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Ceramic mic, 8 ohm speaker, 9v, in need of an amp circuit

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TechDude

New Member
I have a microphone from a pretty old phone that is ceramic. I have an old police speaker that has a resistance of 8 ohms. I would like to use 9 volts. I am in dire(?) need for a circuit that will amplify the sound produced when talking into the mic. I'm looking for suggestions or schematics on how I will go about doing this. Note: It does not have to be a 9v circuit. Another Note: I will be using this in an area where it may be quite loud, so the louder the better. Thank you so much!!!

P.S. Accidentally posted this in general electronics forum
 

audioguru

Well-Known Member
Most Helpful Member
Your choice of using a battery with only 9V (only when it is brand new) limits the power into the 8 ohm speaker.
An LM386 amplifier has an output of only 0.45W at clipping.
A TDA2822M is two amplifiers in a bridge and its output is 0.75W at clipping.
The battery voltage quickly drops to 6V and the output power will be less than half.
Both will be as loud as a cheap clock radio, not loud.

A car radio amplifier IC has an output of 8W at clipping into an 8 ohm speaker or 14W into a 4 ohm speaker at clipping when its supply is 13.2V. It will sound loud up close.

If the microphone can hear the speaker then the circuit will produce acoustical feedback howling.
 

TechDude

New Member
I'm pretty new to electronics. So you're saying that Watts is how you increase the sound? And do you have any suggestions of where to find a car radio amplifier IC? Thanks for your help though!!
 

audioguru

Well-Known Member
Most Helpful Member
Philips and ST Micro make at least 70 car radio amplifier ICs. Some are mono and many are stereo. A few have 4 amplifiers in the IC.
They are powered by the huge and heavy battery in a car. But they can be powered from 10 AA Ni-MH rechargeable cells for a few hours.

Their datasheets show an amplifier schematic and a pcb layout. They are available at most electronic parts distributors like Newark or Digikey in Canada and the USA.
 

TechDude

New Member
Thank you so much for the help. So I would just be able to connect my mic, speaker, and 10 AA battery (no capacitors, resistors, etc.) to the ports and it would amplify the decibels considerably? Also, could this blow out my speaker?
 

Chippie

Member
Thank you so much for the help. So I would just be able to connect my mic, speaker, and 10 AA battery (no capacitors, resistors, etc.) to the ports and it would amplify the decibels considerably? Also, could this blow out my speaker?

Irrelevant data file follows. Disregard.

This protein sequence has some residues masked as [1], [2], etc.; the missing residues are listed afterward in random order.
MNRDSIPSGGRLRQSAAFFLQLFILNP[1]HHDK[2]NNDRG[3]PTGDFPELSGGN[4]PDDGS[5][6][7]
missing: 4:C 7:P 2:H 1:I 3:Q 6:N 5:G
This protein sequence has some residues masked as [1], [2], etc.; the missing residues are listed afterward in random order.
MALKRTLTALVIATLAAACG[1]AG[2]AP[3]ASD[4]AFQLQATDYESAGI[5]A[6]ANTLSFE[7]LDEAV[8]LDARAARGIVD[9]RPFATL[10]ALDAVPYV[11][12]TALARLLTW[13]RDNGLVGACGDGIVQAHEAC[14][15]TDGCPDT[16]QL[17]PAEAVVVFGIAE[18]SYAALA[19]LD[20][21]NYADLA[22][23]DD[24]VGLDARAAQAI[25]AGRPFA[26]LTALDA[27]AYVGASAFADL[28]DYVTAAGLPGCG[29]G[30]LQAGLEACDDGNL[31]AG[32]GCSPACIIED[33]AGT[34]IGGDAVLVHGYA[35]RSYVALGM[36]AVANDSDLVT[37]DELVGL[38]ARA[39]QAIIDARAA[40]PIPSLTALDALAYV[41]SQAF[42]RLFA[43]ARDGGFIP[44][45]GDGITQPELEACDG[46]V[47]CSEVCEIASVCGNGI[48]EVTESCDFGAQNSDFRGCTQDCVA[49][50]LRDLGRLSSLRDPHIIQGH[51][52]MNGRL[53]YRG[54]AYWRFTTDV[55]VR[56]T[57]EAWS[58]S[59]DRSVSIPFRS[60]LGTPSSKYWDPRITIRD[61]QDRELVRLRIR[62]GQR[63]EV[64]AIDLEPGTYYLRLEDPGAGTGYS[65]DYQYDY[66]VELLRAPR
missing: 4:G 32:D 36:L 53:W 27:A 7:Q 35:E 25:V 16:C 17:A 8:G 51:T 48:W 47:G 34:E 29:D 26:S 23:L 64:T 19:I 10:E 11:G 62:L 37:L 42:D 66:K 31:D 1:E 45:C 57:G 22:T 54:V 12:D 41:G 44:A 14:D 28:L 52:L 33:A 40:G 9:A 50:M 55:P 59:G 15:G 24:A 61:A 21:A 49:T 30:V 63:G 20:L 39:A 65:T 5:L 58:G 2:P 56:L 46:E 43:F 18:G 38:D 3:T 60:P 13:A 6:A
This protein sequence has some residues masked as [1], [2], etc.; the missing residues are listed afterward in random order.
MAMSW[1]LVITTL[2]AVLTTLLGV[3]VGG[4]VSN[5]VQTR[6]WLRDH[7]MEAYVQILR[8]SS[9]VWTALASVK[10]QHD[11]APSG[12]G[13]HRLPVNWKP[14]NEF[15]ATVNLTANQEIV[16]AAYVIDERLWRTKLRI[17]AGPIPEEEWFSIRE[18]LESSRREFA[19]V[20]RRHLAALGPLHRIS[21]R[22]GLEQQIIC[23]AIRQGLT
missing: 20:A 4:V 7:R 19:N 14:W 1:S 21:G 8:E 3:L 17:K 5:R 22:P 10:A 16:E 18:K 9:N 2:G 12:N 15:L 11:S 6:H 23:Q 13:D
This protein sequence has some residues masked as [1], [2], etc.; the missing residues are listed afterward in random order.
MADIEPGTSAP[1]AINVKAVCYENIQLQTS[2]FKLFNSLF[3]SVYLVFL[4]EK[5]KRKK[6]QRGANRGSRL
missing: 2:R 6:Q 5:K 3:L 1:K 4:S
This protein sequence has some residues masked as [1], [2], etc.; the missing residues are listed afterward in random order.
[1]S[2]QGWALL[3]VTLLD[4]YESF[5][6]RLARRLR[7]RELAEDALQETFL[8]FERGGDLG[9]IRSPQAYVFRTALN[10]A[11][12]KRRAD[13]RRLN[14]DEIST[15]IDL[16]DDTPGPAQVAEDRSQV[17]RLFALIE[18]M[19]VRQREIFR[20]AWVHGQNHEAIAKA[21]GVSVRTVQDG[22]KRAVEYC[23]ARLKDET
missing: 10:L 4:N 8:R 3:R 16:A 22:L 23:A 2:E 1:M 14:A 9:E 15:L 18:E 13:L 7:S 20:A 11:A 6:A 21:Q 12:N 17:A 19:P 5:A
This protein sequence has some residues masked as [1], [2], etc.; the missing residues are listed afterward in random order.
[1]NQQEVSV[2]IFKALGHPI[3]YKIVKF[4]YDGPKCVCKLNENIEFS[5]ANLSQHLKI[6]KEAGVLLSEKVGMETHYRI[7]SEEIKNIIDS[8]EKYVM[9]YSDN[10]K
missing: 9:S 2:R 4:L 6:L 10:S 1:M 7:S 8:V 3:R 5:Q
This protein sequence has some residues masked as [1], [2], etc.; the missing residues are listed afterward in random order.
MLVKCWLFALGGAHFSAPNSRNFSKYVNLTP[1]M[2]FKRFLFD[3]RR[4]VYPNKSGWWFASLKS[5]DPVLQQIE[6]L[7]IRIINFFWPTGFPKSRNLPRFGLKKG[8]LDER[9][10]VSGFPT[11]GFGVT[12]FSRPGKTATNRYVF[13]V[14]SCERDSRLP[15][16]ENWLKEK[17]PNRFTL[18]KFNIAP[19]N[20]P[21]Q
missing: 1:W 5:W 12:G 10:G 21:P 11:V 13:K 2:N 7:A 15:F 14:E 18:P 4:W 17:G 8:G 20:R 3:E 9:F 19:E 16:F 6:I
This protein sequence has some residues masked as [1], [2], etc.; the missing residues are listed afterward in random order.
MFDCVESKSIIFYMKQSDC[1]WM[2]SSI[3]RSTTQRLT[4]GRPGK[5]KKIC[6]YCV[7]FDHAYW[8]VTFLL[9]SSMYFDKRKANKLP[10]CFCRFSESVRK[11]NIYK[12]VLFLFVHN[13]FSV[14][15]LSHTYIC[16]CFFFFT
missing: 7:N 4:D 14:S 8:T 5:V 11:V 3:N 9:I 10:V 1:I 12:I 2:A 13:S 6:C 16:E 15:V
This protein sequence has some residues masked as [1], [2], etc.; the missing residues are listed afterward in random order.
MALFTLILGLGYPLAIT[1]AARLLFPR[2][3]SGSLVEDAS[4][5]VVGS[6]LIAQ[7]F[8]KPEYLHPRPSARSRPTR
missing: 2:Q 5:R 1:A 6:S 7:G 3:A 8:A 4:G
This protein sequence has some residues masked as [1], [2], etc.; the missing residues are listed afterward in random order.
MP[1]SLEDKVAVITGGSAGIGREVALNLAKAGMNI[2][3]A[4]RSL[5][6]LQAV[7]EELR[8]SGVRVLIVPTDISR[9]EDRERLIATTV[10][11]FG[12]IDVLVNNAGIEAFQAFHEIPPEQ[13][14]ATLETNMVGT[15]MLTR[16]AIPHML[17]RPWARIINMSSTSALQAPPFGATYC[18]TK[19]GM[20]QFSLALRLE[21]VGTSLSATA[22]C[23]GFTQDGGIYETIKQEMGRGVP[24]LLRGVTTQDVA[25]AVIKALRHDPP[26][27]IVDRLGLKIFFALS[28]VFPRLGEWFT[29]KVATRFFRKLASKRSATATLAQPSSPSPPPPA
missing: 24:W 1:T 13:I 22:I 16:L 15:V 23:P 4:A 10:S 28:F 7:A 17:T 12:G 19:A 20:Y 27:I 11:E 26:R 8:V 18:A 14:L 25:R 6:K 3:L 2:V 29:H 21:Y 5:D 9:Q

You need to study the circuit for which ever ic you select and add the necessary resistors and capacitors in order for it to function correctly...

You may need a small signal amplifier stage for the microphone too...

Again depending on which ic you select, there is a possibility of damaging the speaker if you over drive it..

Decide which chip you want to use a report back...We can take it from there..:)
 
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TechDude

New Member
Alright. I have chosen to use the TDA8580J IC. Can someone check it out and see if it will work for what I'm trying to do? Thanks for the help
 

audioguru

Well-Known Member
Most Helpful Member
The TDA8580 is a stereo bridged amplifier IC. I thought you wanted just one amplifier.

Its datasheet shows that with a 12v supply its output at clipping into an 8 ohm speaker is about 5.6W for each of its two bridged channels.

Its schematic shows no resistors are needed and three capacitors are needed for one channel.

A preamplifier circuit is needed for the microphone.
 

TechDude

New Member
I would like to just use one amplifier. Like i said, I'm very new to this so I may do things that don't make sense... haha. So do you have a proposition for an IC then?
 

audioguru

Well-Known Member
Most Helpful Member
A TDA7240A IC is a single amplifier with 7 pins. It needs a few resistors and capacitors. A pcb design is in its datasheet. it will need a medium-size heatsink with fins.
Its output into an 8 ohm speaker at clipping with a 12V supply is 6.4W.
A preamplifier circuit is also needed for your microphone.
 

TechDude

New Member
Cool cool!! And any simple preamplifier circuit should work?
 

TechDude

New Member
K. And you guys are sure this will work with my ceramic mic?
 
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audioguru

Well-Known Member
Most Helpful Member
Cool cool!! And any simple preamplifier circuit should work?
No.
The preamp must match a ceramic microphone. That microphone is obsolete so data is hard to find. I think it needs a low gain preamp with a very high input impedance. Maybe a FET transistor.
 

Chippie

Member
Use an op amp that has a J-Fet input stage....Make the gain adjustable from Unity to say 10 times...Go from there...
 

Chippie

Member
I found a preamp that should work. I'm guessing this circuit should work?
Ray Marston is pretty good on the money with this stuff... Looks simple enough provided it has sufficient gain it ought to work...

Much simpler than a J-Fet op amp circuit

Try it...:)
 

TechDude

New Member
Will do and thank you so much for all the help!!!
 
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